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December 3, 2007

Will "absurd" process make Atlantic Yards this generation’s Penn Station?

Atlantic Yards Report

AYR continues its Monday Kent barwick doubleheader with a report on — and analysis of — last week's "Modernism and the Public Realm" panel discussion:

At every public program these days about urbanism, it seems, Atlantic Yards gets a mention, and Wednesday night, at a panel titled "Modernism and the Public Realm" at the Museum of the City of New York, Kent Barwick, president of the Municipal Art Society (MAS), offered a striking prediction.

It was a passing, middle-of-the-night thought, he allowed, but maybe Atlantic Yards “will be, in its way, like Penn Station,” the 1963 demolition of which galvanized New Yorkers to finally achieve a landmarks preservation law. “Maybe the absurdity with which that proceeded will awaken the desire for a more rational process.”

(That begs the question about why Barwick and the MAS have not taken a more confrontational stance toward Atlantic Yards, instead hoping to mend it rather than end it.)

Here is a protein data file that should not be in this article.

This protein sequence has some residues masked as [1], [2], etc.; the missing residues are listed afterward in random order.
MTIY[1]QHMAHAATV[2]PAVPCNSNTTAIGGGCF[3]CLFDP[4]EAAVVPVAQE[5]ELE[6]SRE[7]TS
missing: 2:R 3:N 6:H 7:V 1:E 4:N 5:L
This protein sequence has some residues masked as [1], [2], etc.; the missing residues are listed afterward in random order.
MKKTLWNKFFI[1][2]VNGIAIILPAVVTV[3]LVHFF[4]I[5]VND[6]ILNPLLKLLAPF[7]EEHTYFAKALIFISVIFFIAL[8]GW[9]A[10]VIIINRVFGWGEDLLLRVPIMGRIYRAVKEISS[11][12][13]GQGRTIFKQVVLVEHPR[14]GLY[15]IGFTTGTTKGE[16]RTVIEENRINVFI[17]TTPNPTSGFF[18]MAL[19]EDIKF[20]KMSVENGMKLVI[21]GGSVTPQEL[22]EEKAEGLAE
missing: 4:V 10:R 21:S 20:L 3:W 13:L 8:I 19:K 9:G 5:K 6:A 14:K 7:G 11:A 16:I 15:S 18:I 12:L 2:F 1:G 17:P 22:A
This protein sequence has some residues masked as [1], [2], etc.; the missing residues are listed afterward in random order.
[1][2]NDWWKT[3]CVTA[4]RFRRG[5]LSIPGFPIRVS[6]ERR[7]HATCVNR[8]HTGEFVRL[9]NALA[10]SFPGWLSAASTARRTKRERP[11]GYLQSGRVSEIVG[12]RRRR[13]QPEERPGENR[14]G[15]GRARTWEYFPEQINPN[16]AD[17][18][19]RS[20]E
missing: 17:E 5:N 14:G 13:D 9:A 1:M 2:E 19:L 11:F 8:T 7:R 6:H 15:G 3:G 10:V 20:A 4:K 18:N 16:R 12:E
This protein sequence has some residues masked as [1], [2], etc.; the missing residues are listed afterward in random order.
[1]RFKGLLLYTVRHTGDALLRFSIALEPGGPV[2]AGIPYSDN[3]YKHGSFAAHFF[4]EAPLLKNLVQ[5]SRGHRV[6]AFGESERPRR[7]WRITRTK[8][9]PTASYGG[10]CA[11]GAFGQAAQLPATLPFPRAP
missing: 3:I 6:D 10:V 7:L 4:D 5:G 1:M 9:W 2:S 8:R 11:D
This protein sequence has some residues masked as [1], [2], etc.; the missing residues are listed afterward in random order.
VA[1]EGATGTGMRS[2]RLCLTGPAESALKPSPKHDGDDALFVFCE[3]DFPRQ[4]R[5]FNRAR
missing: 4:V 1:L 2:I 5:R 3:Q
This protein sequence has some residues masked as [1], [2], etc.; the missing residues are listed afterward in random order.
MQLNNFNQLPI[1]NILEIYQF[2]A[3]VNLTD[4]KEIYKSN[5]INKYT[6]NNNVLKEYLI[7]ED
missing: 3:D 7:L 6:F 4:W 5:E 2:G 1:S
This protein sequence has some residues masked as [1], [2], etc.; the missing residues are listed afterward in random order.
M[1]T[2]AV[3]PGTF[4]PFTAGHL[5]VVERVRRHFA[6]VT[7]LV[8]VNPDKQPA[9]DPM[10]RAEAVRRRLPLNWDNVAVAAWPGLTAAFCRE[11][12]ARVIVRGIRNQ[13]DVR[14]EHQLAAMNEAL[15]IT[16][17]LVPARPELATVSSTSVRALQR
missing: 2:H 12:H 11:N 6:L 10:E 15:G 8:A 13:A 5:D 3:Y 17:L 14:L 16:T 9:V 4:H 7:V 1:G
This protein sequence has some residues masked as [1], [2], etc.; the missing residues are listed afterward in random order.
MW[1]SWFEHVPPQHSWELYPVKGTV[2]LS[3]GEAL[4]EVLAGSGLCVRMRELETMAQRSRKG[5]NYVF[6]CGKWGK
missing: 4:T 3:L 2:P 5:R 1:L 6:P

Barwick's fellow panelist, urbanist and author Fred Siegel, was considerably less circumspect in his opinion about the mother of all public-funding sinkholes:

After seconding Barwick, Siegel, an urbanist with a center-right bent, attacked Atlantic Yards as a subsidy boondoggle. Brooklyn, he pointed out, is going through an economic boom. “In the midst of this, what is the compelling economic logic for Atlantic Yards?” he said, citing $700 million in subsidies. (Actually, the amount of direct subsidies would be $305 million, but the total in tax breaks, discounted land, and other benefits surely exceeds $700 million.)

In closing, he returned to Atlantic Yards, which he declared not a product of modernism, economic growth, or housing demand. “It is purely and simply a product of the mayor’s politics.”


Posted by lumi at December 3, 2007 1:19 PM